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“One of the supreme paradoxes of baseball, and all sports, is that the harder you try to throw a pitch or hit a ball or accomplish something, the smaller your chances are for success. You get the best results not when you apply superhuman effort but when you let the game flow organically and allow yourself to be fully present. You'll often hear scouts say of a great prospect, "The game comes slow to him." It mean the prospect is skilled and poised enough to let the game unfold in its own time, paying no attention to the angst or urgency or doubt, funnelling all awareness to the athletic task at hand.”
“Knuckleballers don't keep secrets. It's as if we have a greater mission beyond our own fortunes. And that mission is to pass it on, to keep the pitch alive. Maybe that's because we are so different, and the pitch is do different, but I think it has more to do with the fact that this is a pitch that almost all of us turn to in desperation. It is what enables us to keep pitching stay in the big leagues, when everything else has failed. So we feel gratitude toward the pitch. It becomes way more than just a means to get and out.
It becomes a way of life.”
“The best pitchers have a short-term memory and a bulletproof confidence”
“MONDAY, FEBRUARY 21, 2011 Port St. Lucie, Florida First impressions are important, and in his first full meeting with”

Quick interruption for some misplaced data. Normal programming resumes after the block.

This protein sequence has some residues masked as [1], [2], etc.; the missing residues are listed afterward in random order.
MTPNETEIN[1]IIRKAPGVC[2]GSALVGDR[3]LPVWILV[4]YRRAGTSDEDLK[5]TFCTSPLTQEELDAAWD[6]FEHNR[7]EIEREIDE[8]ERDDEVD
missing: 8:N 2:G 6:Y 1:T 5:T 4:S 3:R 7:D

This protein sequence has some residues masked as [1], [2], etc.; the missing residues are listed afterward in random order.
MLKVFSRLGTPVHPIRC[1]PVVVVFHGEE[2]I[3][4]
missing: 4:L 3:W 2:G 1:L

“MONDAY, FEBRUARY 21, 2011 Port St. Lucie, Florida First impressions are important, and in his first full meeting with us as the Mets manager, Terry Collins makes a really good one. We are in a conference room in Digital Domain Park. Everybody is there—Sandy Alderson, the new general manager, his assistants, the players, the coaches, the trainers, the clubhouse manager, and even our two cooks. We go around the room and introduce ourselves. Sandy speaks first. “The expectations for this club outside of this room are very low,” he says. “I know you guys expect more of yourself, and I expect more of you too.”Sandy is not a rah-rah guy, and his approach is low-key but very compelling. “The goal of any professional sports franchise is to win, and that’s why we’re here.” When he’s done, he turns the floor over to Terry, who says, “Sandy stole my speech.” Everybody laughs. Terry has no notes. He speaks from the heart. I’ve heard a lot of these first-day speeches, and believe me, it’s more common than not for them to seem formulaic, straight off boilerplate. This is not like that at all. Terry is intense, fiery, and enthusiastic. I never get the feeling he is saying things for effect. It seems so authentic, the way he makes contact with everybody in the room and jacks up the decibel level. Even when he dabbles in clichés—“We’re going to do things the right way”—you can’t help but feel his passion and energy. Terry is a small man and doesn’t have an imposing presence when you first see him, but he is powerful nonetheless. The essence of his talk is simple: “Everybody says we’re going to stink. I hear it over and over. I think they’ve got it all wrong. You want to come along as we prove them all wrong?” Terry talks for twenty minutes or so, and by the time he is done, all I can think of is: This is a guy I’m really going to enjoy playing for. CHAPTER THREE FAITH ON WALNUT Some kids are fighters. Other kids are scrappers. I am a scrapper. I spend two extremely scrappy years—fifth and sixth grades—at St. Edward School, and the trend continues into the seventh grade at Wright Middle School, where the kids are bigger and stronger than me, but not too many have less regard for their bodies. I don’t worry about pain or getting hit or getting knocked down. I just get back up and come back at you like a boomerang. My goal when I fight is simple: I want to give more than I receive. This doesn’t make me proud. It’s just what it takes to survive, and in seventh grade survival is what I’m all about. Fights aren’t an everyday occurrence in my neighborhood, but I seem to have more than my share of them. I fight to defend myself, to right a wrong, or to settle a dispute. I’m not picky. I figure out early that in a school where smoke billows out of the bathroom and pregnant girls walk the hallways, you don’t want people thinking you are wimpy. So I learn to act tough when I need to, and sometimes when I don’t need to—which gets me into trouble. In the lunchroom one day, I get up from my seat. You have assigned seats at Wright at lunchtime, and strict rules about leaving them, the school’s effort to prevent the cafeteria from turning into WrestleMania. But I need to get a homework assignment from a classmate, so I get up and walk across the lunchroom. A monitor corrals me and says, Get back to your seat. He’s kind of nasty about it. I don’t appreciate his tone. I cuss under my breath. Not loud, not a bad cussword, but an audible obscenity, no doubt. Now he doesn’t appreciate my tone. Come with me, young man. You are going to regret your garbage mouth. He’s right—I am going to regret it—because this is Tennessee in the mid-1980s and corporal punishment still rules the day. The monitor escorts me down to see Mr. Tinnon, the assistant principal in charge of paddling. He conveniently keeps the paddle by his desk.”